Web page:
Estimated Study Completion Date : December 2018

Resource links provided by the National Library of Medicine


Arm Intervention/treatment
Active Comparator: ACL/FOR
The evening dose of twice-daily dual bronchodilator medication will consist of aclidinium/formoterol 400/12mcg . After 2-weeks of treatment with twice-daily aclidinium/formoterol 400/12mcg, subjects will be randomized to receive an evening dose consisting of active drug or placebo.
Drug: ACL/FOR
Other Name: aclidinium/formoterol, Duaklir

Placebo Comparator: Placebo
The evening dose of twice-daily dual bronchodilator medication will consist of a placebo inhaler. After 2-weeks of treatment with twice-daily aclidinium/formoterol 400/12mcg, subjects will be randomized to receive an evening dose consisting of active drug or placebo.
Drug: Placebo



Primary Outcome Measures :
  1. Morning trough inspiratory capacity (IC) as measured by a spirometer [ Time Frame: 10 hours after the evening dose of randomized study drug ]
    Early morning IC (~6:00am) will be measured to assess improvements in lung hyperinflation in response to the evening dose (~8:00pm) of a twice-daily bronchodilator vs. placebo.


Secondary Outcome Measures :
  1. Early Morning Symptoms of COPD Instrument (EMSCI) [ Time Frame: Upon awakening in the morning: 10 hours after the evening dose of randomized study drug ]
  2. Distribution of sleep stages obtained during polysomnography [ Time Frame: Participants will be followed for the duration of the night after the evening dose of randomized study medication: between bedtime at 10pm and upon waking or 5:45am, whichever is sooner ]
  3. Changes in the forced expired volume in 1 second (FEV1) as measured by a spirometer [ Time Frame: Measurements will be collected at 2-hr intervals after the evening dose of randomized study medication (i.e., 2, 4, 6, 8 and 10 hrs post-dose) ]
  4. Changes in IC as measured by a spirometer [ Time Frame: Measurements will be collected at 2-hr intervals after the evening dose of randomized study medication (i.e., 2, 4, 6, 8 and 10 hrs post-dose) ]
  5. Morning trough functional residual capacity (FRC) as measured by body plethysmography [ Time Frame: 10 hours after the evening dose of randomized study drug ]
    For assessment of lung hyperinflation

  6. Diaphragm electromyography (EMGdi) [ Time Frame: Measurements will be collected at 2-hr intervals after the evening dose of randomized study medication (i.e., 2, 4, 6, 8 and 10 hrs post-dose) ]
    A combined electrode-balloon esophageal/gastric catheter will be inserted nasally to measure EMGdi and respiratory pressures (esophageal and gastric pressures)

  7. Transdiaphragmatic pressure (Pdi) [ Time Frame: Measurements will be collected at 2-hr intervals after the evening dose of randomized study medication (i.e., 2, 4, 6, 8 and 10 hrs post-dose) ]
    A combined electrode-balloon esophageal/gastric catheter will be inserted nasally to measure EMGdi and respiratory pressures (esophageal and gastric pressures). Transdiaphragmatic pressure is calculated as the difference between esophageal pressure and gastric pressure.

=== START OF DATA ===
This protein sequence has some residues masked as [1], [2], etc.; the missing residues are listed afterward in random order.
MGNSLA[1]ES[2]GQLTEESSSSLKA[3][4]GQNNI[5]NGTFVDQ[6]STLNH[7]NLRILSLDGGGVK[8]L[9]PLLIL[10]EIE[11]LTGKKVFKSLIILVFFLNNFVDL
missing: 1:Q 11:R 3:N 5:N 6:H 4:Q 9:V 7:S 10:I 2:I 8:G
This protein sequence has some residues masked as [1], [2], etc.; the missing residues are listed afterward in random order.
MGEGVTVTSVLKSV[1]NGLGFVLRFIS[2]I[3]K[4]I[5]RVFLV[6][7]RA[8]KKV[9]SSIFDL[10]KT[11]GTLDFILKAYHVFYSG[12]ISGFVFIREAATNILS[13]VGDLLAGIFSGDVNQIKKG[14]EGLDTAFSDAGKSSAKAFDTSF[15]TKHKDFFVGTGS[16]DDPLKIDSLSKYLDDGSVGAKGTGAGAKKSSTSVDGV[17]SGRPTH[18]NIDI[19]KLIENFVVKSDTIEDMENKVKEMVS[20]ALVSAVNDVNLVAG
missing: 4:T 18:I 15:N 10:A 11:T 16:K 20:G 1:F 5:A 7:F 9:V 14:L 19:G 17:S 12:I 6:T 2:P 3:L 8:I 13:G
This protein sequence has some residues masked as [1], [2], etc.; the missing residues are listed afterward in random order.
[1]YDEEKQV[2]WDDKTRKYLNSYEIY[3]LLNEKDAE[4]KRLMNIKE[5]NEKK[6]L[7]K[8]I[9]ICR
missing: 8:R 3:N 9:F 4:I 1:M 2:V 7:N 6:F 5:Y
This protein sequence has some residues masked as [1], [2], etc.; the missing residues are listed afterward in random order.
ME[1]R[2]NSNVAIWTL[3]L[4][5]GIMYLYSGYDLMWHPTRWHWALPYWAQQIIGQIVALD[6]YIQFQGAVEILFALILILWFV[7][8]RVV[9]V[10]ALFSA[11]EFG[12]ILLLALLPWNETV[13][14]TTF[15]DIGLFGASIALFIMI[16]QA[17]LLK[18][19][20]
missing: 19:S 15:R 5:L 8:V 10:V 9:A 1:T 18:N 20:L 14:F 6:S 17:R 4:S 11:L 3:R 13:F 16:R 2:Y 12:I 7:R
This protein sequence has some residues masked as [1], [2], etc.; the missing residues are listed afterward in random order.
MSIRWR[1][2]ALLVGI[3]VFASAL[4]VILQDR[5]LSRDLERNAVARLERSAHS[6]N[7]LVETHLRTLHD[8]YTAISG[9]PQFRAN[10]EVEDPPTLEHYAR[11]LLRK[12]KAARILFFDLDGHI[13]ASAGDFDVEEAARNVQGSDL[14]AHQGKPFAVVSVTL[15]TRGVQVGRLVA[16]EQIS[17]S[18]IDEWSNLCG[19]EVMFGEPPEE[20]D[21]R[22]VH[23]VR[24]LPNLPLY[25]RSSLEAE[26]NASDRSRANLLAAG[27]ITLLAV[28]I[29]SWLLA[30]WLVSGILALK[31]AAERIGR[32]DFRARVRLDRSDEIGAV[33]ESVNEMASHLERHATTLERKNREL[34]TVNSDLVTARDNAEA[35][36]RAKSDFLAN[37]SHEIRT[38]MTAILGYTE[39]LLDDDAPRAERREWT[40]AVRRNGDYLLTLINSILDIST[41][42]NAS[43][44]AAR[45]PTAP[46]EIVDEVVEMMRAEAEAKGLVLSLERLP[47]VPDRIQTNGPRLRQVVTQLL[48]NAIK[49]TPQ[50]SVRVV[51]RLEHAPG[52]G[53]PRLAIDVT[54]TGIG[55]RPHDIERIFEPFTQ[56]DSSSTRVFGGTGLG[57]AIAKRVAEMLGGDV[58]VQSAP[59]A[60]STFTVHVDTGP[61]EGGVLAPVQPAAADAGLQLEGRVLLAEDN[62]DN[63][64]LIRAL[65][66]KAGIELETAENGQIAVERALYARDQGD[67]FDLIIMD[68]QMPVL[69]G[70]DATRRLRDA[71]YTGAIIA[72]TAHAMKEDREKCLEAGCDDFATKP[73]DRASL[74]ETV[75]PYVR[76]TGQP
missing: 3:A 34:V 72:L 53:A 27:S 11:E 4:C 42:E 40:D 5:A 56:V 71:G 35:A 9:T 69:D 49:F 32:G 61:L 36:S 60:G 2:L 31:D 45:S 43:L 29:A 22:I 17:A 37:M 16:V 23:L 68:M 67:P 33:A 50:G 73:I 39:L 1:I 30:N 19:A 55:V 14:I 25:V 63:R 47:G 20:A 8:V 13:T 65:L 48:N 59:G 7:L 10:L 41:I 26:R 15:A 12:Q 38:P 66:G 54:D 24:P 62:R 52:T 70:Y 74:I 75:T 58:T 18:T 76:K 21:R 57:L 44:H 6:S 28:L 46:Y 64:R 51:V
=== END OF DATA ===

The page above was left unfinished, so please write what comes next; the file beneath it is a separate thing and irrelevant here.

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Ages Eligible for Study:   40 Years and older   (Adult, Older Adult)
Sexes Eligible for Study:   All
Accepts Healthy Volunteers:   No
Criteria

Inclusion Criteria:

  • Moderate to severe COPD (post-bronchodilator forced expiratory volume in 1 s (FEV1) 30-79%predicted);
  • Resting functional residual capacity (FRC) >120% predicted;
  • Clinically stable and on stable triple therapy with an ICS/LABA and tiotropium;
  • Symptomatic: Baseline Dyspnea Index ≤8 and answer "in the morning" when asked about what time of day their COPD symptoms are worst.

Exclusion Criteria:

  • A diagnosis of sleep disordered breathing;
  • Nocturnal oxygen therapy.

Information from the National Library of Medicine

To learn more about this study, you or your doctor may contact the study research staff using the contact information provided by the sponsor.

Please refer to this study by its ClinicalTrials.gov identifier (NCT number): NCT02429765


Contacts
Contact: Nicolle Domnik, Ph.D. (613) 549-6666 ext 4033 n.j.domnik@queensu.ca

Locations
Canada, Ontario
Respiratory Investigation Unit, Kingston General Hospital Recruiting
Kingston, Ontario, Canada, K7L 2V7
Principal Investigator: Denis E O'Donnell, MD, FRCPC         
Sponsors and Collaborators
Queen's University
AstraZeneca
Investigators
Principal Investigator: Denis E O'Donnell, MD, FRCPC Queen's University & Kingston General Hospital

Responsible Party: Dr. Denis O'Donnell, Principal Investigator, Queen's University
ClinicalTrials.gov Identifier: NCT02429765     History of Changes
Other Study ID Numbers: DMED-1744-14
First Posted: April 29, 2015    Key Record Dates
Last Update Posted: January 12, 2018
Last Verified: January 2018

Additional relevant MeSH terms:
Lung Diseases
Lung Diseases, Obstructive
Pulmonary Disease, Chronic Obstructive
Respiratory Tract Diseases
Formoterol Fumarate
Bronchodilator Agents
Autonomic Agents
Peripheral Nervous System Agents
Physiological Effects of Drugs
Anti-Asthmatic Agents
Respiratory System Agents
Adrenergic beta-2 Receptor Agonists
Adrenergic beta-Agonists
Adrenergic Agonists
Adrenergic Agents
Neurotransmitter Agents
Molecular Mechanisms of Pharmacological Action